When the spring rains turn off and the irrigation turns on, it becomes a little more challenging to manage your water. On a golf course, the goal is to dry the surface down in a way so that the turf is firm and fast, yet healthy underneath. Golf course professionals lean on wetting agents to keep the moisture in the profile uniform throughout. Wetting agents also allow the surface to absorb water faster and re-wet any dried-down soil profile.

When the humidity in the air drops to a low percentage, the moisture in the ground starts to get sucked out, which causes a waxy coating to form around the soil particles. Once this process begins, it causes the turf to turn pale or purple. This is called Localized Dry Spot, or LDS. LDS can form anywhere there is turf on soil: greens, fairways, tees, and roughs. This condition can be a bear to control without the use of a wetting agent. Think of LDS as a rock under the surface that does not take water. As time goes on, that rock gets larger. When you water a rock, that water goes all around it and doesn’t penetrate the center—or, in this case, waxy particles. Superintendents who do not use wetting agents have to frequently punch holes in the soil to create an avenue for water to penetrate the hydrophobic soils, which may lead to more irrigation than is actually needed. This leads to disease, soft surfaces, and hours of wasted time hand watering.

Tee with Localized Dry Spot
Tee with Localized Dry Spot

Wetting agents can be applied in a few different ways and in a few different forms. The most common application is through a driven sprayer, applying the product to the whole intended area. If there is an area that needs a little more attention, you can chicken feed a granular wetting agent. Another way is to use a wetting pellet through a hose applicator. Wetting agents are versatile, and the labels have a rate for every situation. These can be applied biweekly or monthly, depending on preference. When laying new sod, you can put an application over top, and this will allow for faster rooting and less stress on the transplanted turf. No matter how you do it, make sure you water it in after and use enough water in accordance with the label.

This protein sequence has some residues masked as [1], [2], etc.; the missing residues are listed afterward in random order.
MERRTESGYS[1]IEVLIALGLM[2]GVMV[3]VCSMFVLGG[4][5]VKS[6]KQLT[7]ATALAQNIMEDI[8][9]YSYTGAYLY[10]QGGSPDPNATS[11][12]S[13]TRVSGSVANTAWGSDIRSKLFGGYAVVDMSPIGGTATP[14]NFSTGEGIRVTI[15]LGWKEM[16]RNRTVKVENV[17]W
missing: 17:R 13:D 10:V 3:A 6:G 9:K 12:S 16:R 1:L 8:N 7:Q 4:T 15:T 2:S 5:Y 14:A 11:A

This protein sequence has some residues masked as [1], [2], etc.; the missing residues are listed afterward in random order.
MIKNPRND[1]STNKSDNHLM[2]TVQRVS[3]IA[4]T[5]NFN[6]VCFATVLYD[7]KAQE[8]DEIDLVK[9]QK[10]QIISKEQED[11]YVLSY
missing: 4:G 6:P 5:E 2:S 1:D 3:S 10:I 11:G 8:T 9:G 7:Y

Once a wetting agent is applied, it reduces the surface tension of water, which improves penetration, and it leeches into the soil for water retention, allowing the soil to re-wet. Infiltration ensures the water put on the surface through a rain event, irrigation, or hand watering is going where it should and limits runoff. This also creates a firmer surface for playability and allows courses to be opened faster after a rain event. Retention in the lower rootzone is important because it allows the roots to dive down and have enough energy to make it through the summer months. The ability to re-wet allows the soil to take water and immediately break down LDS in between waterings with overhead sprinklers or rain.

healthy green sprayed with Percolate.
Healthy Green Sprayed with Percolate

Knowing what kind of wetting agent to use depends on the makeup of your soil profile. There are many different products for each situation, ranging from holders to penetrants. Sandy soils need a 90% holder and 10% penetrant, while clay soils might call for 80% penetrant and 20% holder. In the spring months, a penetrant might be used more due to frequent rain events, and over the summer, a holder may be added to combat high temperatures and low humidity. Consult with your Advanced Turf Solutions Representative to find what best works for your situation.